I happened to be visiting Cuba when the latest skirmish broke out back home over which Florida city — my hometown Miami or Tampa, where I have long lived since — has bragging rights to the noble Cuban sandwich.
Or just the "Cuban," as we shorthand it around here.
These are proud towns with proud traditions. So when the 1 Down clue in the New York Times crossword was "city famous for its Cuban sandwiches," some knew it was Tampa. Others thought Miami.
And though the two towns have equal letters, the correct answer was, and has always been, Tampa.
Read it and weep, Miami, right there in the Sunday Times.
Now, if you are not from here, the cultural significance in this — and the passion with which each side lays claim to the Cuban — might seem odd. It's just a really good sandwich, right?
Yes, but also reflective of what made Tampa Tampa and therefore worth fighting for.
We duked it out back in 2012 when Tampa City Council voted to make the "historic" Cuban this city's signature sandwich (or "sengwich," as once council member liked to say) despite Miami's claims of ownership and superiority.
Then came the crossword puzzle to fan the flames again. And there was Andrea Gonzmart, fifth generation of Tampa's Columbia restaurant family, on NPR, schooling everyone on culinary history as rich as the immigrant roots of Ybor City itself.
She spelled it out in the ingredients of a proper Cuban: Ham representing Spaniards, roast pork for Cubans, salami for Italians and mustard and pickles for Germans.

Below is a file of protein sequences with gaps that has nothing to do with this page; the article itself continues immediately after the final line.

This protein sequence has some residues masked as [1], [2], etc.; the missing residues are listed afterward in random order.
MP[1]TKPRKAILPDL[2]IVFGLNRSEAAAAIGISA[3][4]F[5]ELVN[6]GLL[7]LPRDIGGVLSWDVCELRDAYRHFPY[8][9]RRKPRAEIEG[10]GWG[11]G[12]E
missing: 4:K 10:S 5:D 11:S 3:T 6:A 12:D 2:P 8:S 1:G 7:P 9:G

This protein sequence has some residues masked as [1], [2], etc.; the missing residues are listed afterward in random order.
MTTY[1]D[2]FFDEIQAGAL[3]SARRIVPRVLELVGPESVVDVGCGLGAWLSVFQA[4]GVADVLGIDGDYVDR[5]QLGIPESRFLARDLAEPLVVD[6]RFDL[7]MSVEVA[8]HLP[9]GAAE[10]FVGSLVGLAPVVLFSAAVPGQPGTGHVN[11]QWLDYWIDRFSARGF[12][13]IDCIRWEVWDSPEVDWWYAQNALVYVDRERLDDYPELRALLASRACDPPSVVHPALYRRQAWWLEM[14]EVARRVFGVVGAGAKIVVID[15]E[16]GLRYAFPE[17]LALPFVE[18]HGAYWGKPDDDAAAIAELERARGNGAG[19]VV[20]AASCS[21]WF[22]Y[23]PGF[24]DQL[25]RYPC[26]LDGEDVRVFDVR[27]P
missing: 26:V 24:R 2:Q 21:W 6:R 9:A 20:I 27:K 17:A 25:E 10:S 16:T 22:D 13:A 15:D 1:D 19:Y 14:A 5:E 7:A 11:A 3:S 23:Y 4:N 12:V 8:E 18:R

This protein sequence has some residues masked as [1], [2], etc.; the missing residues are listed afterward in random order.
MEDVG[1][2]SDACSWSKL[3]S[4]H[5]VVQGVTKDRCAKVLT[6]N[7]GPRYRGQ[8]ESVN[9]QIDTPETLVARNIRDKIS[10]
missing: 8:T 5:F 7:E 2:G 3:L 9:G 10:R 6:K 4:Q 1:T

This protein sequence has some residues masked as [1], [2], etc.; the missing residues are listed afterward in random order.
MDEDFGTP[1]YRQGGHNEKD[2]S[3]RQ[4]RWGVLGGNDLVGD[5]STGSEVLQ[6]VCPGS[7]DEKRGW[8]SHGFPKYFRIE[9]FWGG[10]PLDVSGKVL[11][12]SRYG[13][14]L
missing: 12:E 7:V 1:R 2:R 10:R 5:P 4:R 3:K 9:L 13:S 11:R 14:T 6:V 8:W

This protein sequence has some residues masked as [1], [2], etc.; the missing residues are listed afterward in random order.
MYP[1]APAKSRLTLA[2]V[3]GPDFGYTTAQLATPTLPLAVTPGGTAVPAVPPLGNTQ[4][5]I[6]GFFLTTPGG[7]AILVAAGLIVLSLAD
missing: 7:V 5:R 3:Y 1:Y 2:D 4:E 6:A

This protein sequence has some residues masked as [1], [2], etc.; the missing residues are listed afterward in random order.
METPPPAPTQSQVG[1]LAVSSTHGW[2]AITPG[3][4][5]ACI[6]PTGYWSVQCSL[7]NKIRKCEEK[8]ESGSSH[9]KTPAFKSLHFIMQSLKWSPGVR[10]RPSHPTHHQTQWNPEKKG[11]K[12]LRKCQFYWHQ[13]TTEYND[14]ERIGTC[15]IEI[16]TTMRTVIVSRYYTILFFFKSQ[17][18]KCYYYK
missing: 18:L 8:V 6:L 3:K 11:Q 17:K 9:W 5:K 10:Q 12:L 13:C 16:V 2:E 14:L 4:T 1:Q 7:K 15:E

All of which, as anyone who has ordered an authentic Cuban in Ybor or West Tampa knows, comes on fresh Cuban bread baked with palm frond leaves down the middle to give it that nice split. Tampenos know it's a bread like no other, shattering crisp crumbs when you bite into its pillowy middle — preferably from La Segunda bakery, which dates back more than a century.
Whether to order your Cuban pressed and warm, or with mayo, which can give traditionalists the vapors, are battles for another day.
Miami proclaims its version as the best and most authentic. A mayor there once sniffed that our sliced salami, which theirs does not include, is "for pizza."
The people who study such things will tell you Cubans were fuel for cigar factory workers in Tampa a century ago and Ybor was making these sandwiches before Miami was really even Miami.
So, sorry, Miami. I'm sure yours is nice, too. Different towns, different flavors.
At a Havana hotel where we had lunch while on vacation, a sandwich was artfully displayed on the bar, sliced down the middle to show stacked meat and bright mustard. It was a hulking version of our Cuban.
Though on closer inspection, it was sadly lacking in salami and topped not with pickles but a toothpick-speared olive.
I asked the waiter if that was a Cuban.
That, he said as if I were a little slow, was a sandwich.
"I," he said, "am a Cuban."
Contact Sue Carlton at firstname.lastname@example.org.